Chicagoist Weekend Theater: 8 Flags For 99 Cents
By Chuck Sudo in Arts & Entertainment on Sep 15, 2013 7:30PM
To say the country is divided about intervening in the current civil war in Syria is an understatement. Today we provide an example of how the more things change the more they stay the same.
In 1970 public perception was beginning to turn on the United States' involvement in the Vietnam War as the body count rose, tensions mounted and the realization that the war would drag on as we sent more troops to Southeast Asia had become more apparent.
Chicago progressives openly opposed the war in Vietnam. Others remained steadfast in their support while more expressed conflicting viewpoints—they felt the war was just but had grown frustrated by the growing list of casualties.
Filmmaker Chuck Olin captured the feelings of white residents in Garfield Ridge to the Vietnam War in this 26-minute short film, Eight Flags for 99 Cents. Olin began working in film production in 1965 as an associate producer for the Film Group, A film production company that made commercials and documentaries on subjects like the 1968 Democratic National Convention and the Black Panthers. Olin later created his own production company that specialized in documentaries and commercial work over a 30-year period.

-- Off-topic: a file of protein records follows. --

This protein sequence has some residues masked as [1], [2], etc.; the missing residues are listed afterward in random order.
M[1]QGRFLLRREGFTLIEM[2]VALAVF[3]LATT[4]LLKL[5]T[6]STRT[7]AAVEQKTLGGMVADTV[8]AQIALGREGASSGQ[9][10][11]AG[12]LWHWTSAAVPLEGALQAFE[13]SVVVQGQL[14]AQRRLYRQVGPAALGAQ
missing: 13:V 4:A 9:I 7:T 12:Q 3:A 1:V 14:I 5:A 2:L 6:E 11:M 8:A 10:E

Eight Flags for 99 Cents was a sponsored film commissioned by Chicago chapter of Business Executives Move for Vietnam Peace. Chicago Film Archives transferred it from its original 16mm format and restored it two years ago with a grant from the National Film Preservation Foundation.